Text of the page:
All I want for Christmas……is Christmas
It’s the most wonderful time of the year.
What should be a time of family togetherness and goodwill is also a stressful time for many families. The spirit of Christmas is often lost in the panic of buying just the right gift and getting everything on the Christmas list.
The bombardment by the media of the latest and greatest “must haves” has the spirit and simplicity of Christmas snowed in and parents frantically trying to afford a Merry Christmas. For the many parents who have grown weary of the materialism and expense of today’s
Christmas, there is hope.
Teaching your children the true meaning of Christmas can be a simple
task that will be passed down to generations to come. Many people are longing for the “good old
days” when Christmas meant sharing a meal with family and friends and the exchange of a
“token” of affection. Remember the days of exchanging homemade gifts? Remember what it felt
like to put your heart and soul and sweat into something that truly held meaning? It seems that
parents today are fretting over how they will meet the demands of their children, often going into
debt to do so. Gone are the days of balls and bats and baby dolls. MP3s, XBOXs, PlayStations,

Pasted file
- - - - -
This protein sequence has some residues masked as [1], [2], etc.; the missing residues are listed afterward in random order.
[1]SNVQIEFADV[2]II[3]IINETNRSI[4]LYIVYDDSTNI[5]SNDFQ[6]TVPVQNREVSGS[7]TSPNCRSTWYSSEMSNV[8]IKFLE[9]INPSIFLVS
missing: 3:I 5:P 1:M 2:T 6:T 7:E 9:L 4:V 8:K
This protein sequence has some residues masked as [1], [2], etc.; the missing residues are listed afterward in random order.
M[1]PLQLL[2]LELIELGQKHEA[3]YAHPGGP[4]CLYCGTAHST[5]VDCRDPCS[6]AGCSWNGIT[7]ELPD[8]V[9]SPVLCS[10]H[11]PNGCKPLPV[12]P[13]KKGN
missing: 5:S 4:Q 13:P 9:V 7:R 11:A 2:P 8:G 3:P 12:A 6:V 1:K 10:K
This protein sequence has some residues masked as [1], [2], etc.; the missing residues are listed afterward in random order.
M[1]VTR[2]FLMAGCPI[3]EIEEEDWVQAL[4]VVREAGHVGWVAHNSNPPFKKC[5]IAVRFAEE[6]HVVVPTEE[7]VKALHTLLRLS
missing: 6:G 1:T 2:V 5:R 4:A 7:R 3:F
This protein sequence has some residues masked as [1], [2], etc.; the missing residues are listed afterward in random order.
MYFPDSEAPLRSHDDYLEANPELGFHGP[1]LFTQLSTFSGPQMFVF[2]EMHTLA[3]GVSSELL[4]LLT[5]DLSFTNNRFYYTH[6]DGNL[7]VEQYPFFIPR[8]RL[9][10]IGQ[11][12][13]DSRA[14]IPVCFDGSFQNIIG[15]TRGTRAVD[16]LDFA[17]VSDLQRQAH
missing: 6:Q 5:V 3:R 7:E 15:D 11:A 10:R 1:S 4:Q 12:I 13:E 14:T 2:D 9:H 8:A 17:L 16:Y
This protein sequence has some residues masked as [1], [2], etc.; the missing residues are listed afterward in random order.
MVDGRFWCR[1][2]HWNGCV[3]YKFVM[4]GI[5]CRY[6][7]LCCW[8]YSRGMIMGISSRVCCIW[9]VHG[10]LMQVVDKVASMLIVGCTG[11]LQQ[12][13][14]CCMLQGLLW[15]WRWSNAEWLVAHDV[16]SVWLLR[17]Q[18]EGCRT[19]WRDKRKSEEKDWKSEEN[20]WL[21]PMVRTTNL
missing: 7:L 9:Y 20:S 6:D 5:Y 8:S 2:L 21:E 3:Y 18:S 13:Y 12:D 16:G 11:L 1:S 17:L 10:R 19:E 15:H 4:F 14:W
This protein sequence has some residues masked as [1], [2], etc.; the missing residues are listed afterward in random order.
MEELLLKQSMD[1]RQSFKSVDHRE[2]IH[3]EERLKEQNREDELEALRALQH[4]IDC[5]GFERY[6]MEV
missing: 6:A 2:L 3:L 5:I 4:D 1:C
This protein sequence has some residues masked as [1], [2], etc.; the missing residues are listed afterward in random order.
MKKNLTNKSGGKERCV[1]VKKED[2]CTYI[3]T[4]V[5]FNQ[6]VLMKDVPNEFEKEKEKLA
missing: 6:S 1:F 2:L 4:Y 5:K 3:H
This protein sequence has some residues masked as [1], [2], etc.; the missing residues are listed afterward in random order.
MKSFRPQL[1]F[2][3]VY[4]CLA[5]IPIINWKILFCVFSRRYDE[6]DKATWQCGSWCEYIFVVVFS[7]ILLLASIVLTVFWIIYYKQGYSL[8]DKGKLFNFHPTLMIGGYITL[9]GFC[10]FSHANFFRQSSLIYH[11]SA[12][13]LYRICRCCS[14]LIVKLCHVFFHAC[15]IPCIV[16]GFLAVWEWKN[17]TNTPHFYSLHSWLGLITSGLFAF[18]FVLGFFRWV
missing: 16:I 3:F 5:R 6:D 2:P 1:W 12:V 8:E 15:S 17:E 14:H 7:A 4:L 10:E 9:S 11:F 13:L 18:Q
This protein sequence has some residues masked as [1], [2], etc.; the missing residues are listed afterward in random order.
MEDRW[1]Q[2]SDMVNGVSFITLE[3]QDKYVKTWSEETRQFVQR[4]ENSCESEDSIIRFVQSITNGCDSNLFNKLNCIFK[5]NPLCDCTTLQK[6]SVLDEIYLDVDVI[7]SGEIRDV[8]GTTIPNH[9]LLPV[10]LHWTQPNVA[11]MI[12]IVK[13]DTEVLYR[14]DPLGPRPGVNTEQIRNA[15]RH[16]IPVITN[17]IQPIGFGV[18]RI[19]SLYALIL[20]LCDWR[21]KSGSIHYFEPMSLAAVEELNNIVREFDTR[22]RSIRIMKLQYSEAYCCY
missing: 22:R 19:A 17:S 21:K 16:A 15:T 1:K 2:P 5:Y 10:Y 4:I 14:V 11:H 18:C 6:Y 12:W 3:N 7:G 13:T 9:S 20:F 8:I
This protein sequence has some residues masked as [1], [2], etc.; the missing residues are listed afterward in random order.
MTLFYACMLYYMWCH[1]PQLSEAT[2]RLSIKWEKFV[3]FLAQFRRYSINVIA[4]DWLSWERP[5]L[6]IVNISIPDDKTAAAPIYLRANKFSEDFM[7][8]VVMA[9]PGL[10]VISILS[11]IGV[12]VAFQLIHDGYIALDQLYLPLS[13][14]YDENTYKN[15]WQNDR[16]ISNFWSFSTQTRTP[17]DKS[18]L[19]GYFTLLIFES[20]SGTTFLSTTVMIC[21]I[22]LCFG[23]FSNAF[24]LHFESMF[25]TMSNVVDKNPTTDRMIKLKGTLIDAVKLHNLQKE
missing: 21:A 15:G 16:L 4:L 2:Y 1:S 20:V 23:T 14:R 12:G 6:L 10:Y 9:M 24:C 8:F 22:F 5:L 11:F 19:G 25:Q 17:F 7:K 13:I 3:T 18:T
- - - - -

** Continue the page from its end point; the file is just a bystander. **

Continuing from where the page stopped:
Ipods and more top many children’s Christmas lists, putting parents in a state of panic as they
scramble to afford their children’s desires.
Origin of Christmas
Surprisingly, one of the first steps parents can take is to discuss the origins of the holiday. It’s
important that your child know how the holiday came to be and why it’s celebrated. Planning
appropriate activities will also help children to understand the meaning of the holiday.
Reading an age appropriate book is an easy and pleasurable way to start.
Most children, with the exception perhaps of teens, will enjoy spending an evening being read to. Taking your child to church during the holiday season will let them see the meaning of the holiday as they listen to a sermon.
When it comes to getting away from the materialism of Christmas…
“De-hyping” and simplifying can be done with a little bit of effort. Encourage your child to look beyond their own Christmas wishes and have them choose a toy to donate to a local shelter, orphanage or charity.
Donate and deliver a holiday meal to the local food bank. In keeping with the “simple” spirit of Christmas, let family members know what your intentions for gift giving are and set limits on gifts. You might want to let family members make a donation to a charily in our child’s name. This is a great way of sharing the feeling you get from giving.
Another fun activity is to let your child make holiday gifts and/or cards for family and friends.
This is a creative and fun way of teaching responsible and positive gift giving. The only way to
handle the bombardment of “must haves” that the television constantly subjects your child to is
to de-emphasize it. Few Christmas programs today have anything to do with the true meaning of
the holiday. Be selective about what your family watches and turn off the commercials that
compete for your child’s values.
Emphasizing family, tradition and togetherness will help you teach your child what Christmas
really means. Most importantly, don’t forget to let your child know that the true spirit of
Christmas doesn’t happen once a year. Spreading joy, love and charity is something that should
be done throughout the year.
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